I am not proud of my choice. I got a little impatient on Sunday night and wanted pictures printed NOW because I had collage frames to fill and decided to redecorate my living room that night. I get a little creative sometimes and when I have that creative energy for a project I want to use it right away. Lacking available storage on any portable media device, I realized that I could not take my jump drive to the local drug store or Target to print out my own pictures. So, I looked at the Walmart photo center online and decided that since I had no other option, I’d send the picutres in and get them in an hour. After editing and uploading and then cropping the ones I wanted enlarged to 8×10 and placed my order, before they charged me, they said my order was too big and would not be ready until the morning. So, it’s one hour photo and I sent the order nearly two hours before Walmart’s photo center closing time. I was too far to turn back, so just proceeded with the order.

    I had butterflies the whole way to Walmart; I did not want to go. It sucked, too that the Photo Center is in the back of the store because I had to walk through the entire store. I hadn’t been there, as I said, in two years and I noticed they remodeled. Made the store more appealing to the eye with their display and layout, trying to look more upscale I guess.

    Over the weekend I read in the Times Leader that Sunshine Market in Plains Township is closing. This family-owned store has been part of a local family business for six decades. This location was newer, about ten or so years old. They can’t compete with the chains.

    Today, I read in the paper today that a local Hallmark chain, Shoemaker’s (they have two stores, one in Wyoming and one in Kingston) is closing. The owner is retiring after I think 50 years. The company is for sale I believe, but it’s likely the two locations will close. The items are already on sale for 50%. I know many people who have worked there, and know relatives of the owner. The employees are friendly, they have great gift wrapping and just tons of wonderful things that every Hallmark brand store offers.

    We’ve been reading headlines like these for years. What is happening? I will show you in pictures.

    That’s right. I found where all the missing Mom & Pop’s went. I found where all our Brothers & Sisters went.

    Here’s your local card shop:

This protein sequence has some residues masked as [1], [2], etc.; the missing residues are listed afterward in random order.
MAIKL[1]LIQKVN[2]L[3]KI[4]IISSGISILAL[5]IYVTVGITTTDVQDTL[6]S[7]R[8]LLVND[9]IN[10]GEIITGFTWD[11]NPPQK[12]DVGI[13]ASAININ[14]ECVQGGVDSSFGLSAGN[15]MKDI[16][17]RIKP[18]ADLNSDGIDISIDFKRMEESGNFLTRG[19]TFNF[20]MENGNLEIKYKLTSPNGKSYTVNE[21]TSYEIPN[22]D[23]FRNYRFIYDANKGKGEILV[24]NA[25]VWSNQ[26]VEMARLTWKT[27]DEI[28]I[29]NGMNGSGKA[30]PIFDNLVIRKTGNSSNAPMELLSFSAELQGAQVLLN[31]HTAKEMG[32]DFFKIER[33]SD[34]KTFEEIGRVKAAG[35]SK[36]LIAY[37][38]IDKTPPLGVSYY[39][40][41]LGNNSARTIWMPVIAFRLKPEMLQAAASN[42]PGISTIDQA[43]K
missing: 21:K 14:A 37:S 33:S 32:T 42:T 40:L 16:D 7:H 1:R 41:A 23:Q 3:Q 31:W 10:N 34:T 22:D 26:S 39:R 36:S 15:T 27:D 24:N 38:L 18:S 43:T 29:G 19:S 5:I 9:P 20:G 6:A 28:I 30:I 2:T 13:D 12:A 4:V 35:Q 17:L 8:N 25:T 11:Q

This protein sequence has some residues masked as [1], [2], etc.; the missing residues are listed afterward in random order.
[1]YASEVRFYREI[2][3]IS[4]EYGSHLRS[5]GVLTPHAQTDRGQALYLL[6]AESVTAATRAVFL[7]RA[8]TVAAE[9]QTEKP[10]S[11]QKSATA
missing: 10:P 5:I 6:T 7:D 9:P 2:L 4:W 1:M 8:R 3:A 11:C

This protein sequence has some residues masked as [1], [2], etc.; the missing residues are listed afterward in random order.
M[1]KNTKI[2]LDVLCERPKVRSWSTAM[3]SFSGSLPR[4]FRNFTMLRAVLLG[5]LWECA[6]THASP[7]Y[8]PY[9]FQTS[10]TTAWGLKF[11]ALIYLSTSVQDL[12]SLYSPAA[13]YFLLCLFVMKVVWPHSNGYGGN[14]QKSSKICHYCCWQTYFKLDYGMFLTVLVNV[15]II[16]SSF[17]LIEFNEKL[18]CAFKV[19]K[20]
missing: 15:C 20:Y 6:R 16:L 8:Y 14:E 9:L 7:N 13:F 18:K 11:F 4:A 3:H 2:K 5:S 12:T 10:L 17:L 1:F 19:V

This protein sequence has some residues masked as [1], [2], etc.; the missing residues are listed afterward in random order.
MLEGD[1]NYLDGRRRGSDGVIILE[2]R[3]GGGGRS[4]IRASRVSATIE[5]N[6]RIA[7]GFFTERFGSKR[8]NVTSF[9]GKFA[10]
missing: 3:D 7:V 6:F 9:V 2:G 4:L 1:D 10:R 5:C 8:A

Here’s your local record shop:


    Here’s your local book store:


    Here’s your local pet store:


    (And I could have taken more, but I think you get the point.)

    …All conveniently located inside a building the size of a neighborhood.

    …Large enough to fit the local stores they were responsible for shutting down or downsizing.

    This was something I knew, of course. But because of the recent newspaper articles I read and then being in a Walmart after avoiding them for so long, it just hit me differently today. Hard. A lump formed in my throat as I start visualizing things and started taking these pictures. I pictured a local bookstore who closed last year as I saw a huge aisle of books. I thought of a local chain of music stores who is doing everything they can to compete with Walmart. I think of the little pet stores. I think of little gift shops.

    I think of all the businesses whose passion, whose livelihood, whose everything in life came from a specialty, a love a knack of something.

    To them, that something  was huge…  something a life was centered around.

    And to Walmart, that something is just another fucking aisle.

    To today’s consumer, that something is  just another fucking penny saved.

    Sad. Can you see why I cried?

    I fought back tears on my way out of Walmart. I smiled at the older man working as a greeter (which is sad in itself that he’s still working at this age and was still as friendly as could be…) and thinking about him and his family made it worse. I got to my car and let it out. I opened my pictures and started to look through them to get my mind off it and began to laugh. Sometimes it feels good to cry. But why am I crying these tears? What good does it do beyond making me feel a little better to get some emotions out? You may say, “Why cry? it’s not your problem.” But isn’t THAT the problem? That nothing is OUR problem? Is that why things have spiraled out of country and instead of main streets we have sprawling cement?

    What can we do about it?